All your fame and your fortune, you better take a look around
With your fame and your fortune, careful who you talk to
Or the fame and your fortune, watch it all tumble down, yeah, oh listen now
Now you're lookin' for inspiration, somethin' to say
When you find that it don't come easy, you find them running away
You had it all in the palm of your hand, and let it slip away
You made it big, ooh so big, and then you threw it all away
All your fame and your fortune, look what it brought you
Fame and your fortune, hey you better take another look
At your fame and your fortune, it set you up, then it caught you
Fame and your fortune, surely gonna let you down, hey tell me now
(Solo)
All your fame and your fortune, look what it brought you
Take your fame and your fortune, wait and take a look around
For your fame and your fortune, who do you talk to
'Bout your fame and your fortune, as it all comes tumbling down
Fame and your fortune, fame and your fortune, yes all come tumbling down
Fame and your fortune, fame and your fortune, all comes tumbling down...
--------------------------------------------------------------------------

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The Candidate

This poem was written in , on occasion of the contest between the
Earls of Hardwicke and Sandwich for the High-stewardship of the
University of Cambridge, vacant by the death of the Lord Chancellor
Hardwicke. The spirit of party ran high in the University, and no
means were left untried by either candidate to obtain a majority. The
election was fixed for the th of March, when, after much
altercation, the votes appearing equal, a scrutiny was demanded;
whereupon the Vice-Chancellor adjourned the senate _sine die_. On
appeal to the Lord High-Chancellor, he determined in favour of the
Earl of Hardwicke, and a mandamus issued accordingly.

Enough of Actors--let them play the player,
And, free from censure, fret, sweat, strut, and stare;
Garrick abroad, what motives can engage
To waste one couplet on a barren stage?
Ungrateful Garrick! when these tasty days,
In justice to themselves, allow'd thee praise;
When, at thy bidding, Sense, for twenty years,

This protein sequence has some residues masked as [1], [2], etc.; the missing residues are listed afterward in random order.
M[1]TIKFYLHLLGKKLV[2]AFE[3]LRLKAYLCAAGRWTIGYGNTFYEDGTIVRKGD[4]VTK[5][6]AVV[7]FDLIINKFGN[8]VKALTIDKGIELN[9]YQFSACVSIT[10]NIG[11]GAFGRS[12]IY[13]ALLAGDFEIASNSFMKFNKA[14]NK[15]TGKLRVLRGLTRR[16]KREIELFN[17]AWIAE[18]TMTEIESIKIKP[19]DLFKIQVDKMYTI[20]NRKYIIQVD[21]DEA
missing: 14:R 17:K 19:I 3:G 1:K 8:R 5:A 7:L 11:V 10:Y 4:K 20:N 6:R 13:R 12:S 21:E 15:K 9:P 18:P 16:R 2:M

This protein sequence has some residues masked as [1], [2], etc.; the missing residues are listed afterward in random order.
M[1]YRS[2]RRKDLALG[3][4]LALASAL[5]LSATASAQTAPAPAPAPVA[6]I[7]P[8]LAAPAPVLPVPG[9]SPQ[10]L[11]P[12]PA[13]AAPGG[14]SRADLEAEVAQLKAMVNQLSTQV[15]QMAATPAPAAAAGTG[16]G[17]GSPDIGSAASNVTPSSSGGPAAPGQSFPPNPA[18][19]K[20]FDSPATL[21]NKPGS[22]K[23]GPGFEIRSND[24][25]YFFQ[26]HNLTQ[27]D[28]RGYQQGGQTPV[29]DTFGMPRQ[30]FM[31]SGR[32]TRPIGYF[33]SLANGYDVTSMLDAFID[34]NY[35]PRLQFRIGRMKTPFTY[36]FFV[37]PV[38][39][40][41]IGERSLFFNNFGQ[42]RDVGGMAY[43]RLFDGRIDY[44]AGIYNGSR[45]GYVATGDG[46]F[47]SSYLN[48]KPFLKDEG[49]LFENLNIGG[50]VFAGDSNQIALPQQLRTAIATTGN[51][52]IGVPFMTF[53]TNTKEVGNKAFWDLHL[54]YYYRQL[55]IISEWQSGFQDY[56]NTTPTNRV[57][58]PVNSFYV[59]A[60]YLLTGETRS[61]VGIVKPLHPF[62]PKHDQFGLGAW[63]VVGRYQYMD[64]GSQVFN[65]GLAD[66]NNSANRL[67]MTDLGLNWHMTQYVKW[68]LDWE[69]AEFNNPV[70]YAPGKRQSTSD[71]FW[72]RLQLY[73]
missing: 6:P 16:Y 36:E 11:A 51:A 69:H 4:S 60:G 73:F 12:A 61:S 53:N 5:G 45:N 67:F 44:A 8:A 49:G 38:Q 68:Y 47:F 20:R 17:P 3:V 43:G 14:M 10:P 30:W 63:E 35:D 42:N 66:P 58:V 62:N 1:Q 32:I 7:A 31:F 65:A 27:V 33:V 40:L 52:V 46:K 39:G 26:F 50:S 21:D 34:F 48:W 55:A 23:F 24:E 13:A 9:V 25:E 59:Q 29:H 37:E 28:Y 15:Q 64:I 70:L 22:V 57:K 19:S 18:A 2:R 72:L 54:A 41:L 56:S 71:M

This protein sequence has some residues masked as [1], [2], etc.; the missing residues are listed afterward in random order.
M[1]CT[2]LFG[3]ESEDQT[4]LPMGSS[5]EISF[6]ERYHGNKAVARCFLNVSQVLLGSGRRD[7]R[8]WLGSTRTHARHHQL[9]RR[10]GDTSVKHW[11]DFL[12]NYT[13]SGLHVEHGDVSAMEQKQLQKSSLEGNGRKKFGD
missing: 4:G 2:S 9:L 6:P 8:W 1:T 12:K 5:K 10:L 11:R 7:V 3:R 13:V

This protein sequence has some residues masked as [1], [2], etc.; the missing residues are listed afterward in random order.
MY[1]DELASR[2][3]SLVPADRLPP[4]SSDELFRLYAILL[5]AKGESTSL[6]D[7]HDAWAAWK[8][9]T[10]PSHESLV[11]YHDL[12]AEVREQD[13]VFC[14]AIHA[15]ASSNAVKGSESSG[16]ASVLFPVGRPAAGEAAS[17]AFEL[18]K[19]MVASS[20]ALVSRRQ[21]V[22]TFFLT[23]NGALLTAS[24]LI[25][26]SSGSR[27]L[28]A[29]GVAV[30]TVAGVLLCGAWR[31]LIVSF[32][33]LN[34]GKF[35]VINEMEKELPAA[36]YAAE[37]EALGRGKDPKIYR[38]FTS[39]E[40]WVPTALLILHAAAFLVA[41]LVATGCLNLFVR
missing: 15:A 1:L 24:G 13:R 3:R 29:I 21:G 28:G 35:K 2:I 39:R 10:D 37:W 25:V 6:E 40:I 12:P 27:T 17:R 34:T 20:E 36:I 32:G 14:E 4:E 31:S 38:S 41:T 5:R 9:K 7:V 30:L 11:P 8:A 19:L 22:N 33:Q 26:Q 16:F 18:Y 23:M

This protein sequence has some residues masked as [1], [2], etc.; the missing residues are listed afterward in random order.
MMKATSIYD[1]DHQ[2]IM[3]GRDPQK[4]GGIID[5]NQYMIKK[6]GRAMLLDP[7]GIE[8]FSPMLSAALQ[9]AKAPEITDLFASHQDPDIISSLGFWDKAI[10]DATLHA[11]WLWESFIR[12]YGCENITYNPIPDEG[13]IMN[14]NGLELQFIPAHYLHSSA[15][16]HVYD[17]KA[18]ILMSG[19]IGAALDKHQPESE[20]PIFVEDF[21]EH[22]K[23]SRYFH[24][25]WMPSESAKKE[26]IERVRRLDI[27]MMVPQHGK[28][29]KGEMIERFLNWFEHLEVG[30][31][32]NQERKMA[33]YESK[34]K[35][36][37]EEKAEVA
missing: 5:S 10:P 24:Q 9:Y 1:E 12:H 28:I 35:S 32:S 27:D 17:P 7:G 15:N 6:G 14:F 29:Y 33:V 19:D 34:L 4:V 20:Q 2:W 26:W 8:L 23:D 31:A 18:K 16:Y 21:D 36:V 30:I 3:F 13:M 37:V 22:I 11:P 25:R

Indulged in laughter, or dissolved in tears;
When in return for labour, time, and health,
The town had given some little share of wealth,
Couldst thou repine at being still a slave?
Darest thou presume to enjoy that wealth she gave?
Couldst thou repine at laws ordain'd by those
Whom nothing but thy merit made thy foes?
Whom, too refined for honesty and trade,
By need made tradesmen, Pride had bankrupts made;
Whom Fear made drunkards, and, by modern rules,
Whom Drink made wits, though Nature made them fools;
With such, beyond all pardon is thy crime,
In such a manner, and at such a time,
To quit the stage; but men of real sense,
Who neither lightly give, nor take offence,
Shall own thee clear, or pass an act of grace,
Since thou hast left a Powell in thy place.
Enough of Authors--why, when scribblers fail,
Must other scribblers spread the hateful tale?
Why must they pity, why contempt express,
And why insult a brother in distress?
Let those, who boast the uncommon gift of brains
The laurel pluck, and wear it for their pains;
Fresh on their brows for ages let it bloom,
And, ages past, still flourish round their tomb.
Let those who without genius write, and write,
Versemen or prosemen, all in Nature's spite,
The pen laid down, their course of folly run
In peace, unread, unmention'd, be undone.
Why should I tell, to cross the will of Fate,
That Francis once endeavour'd to translate?
Why, sweet oblivion winding round his head,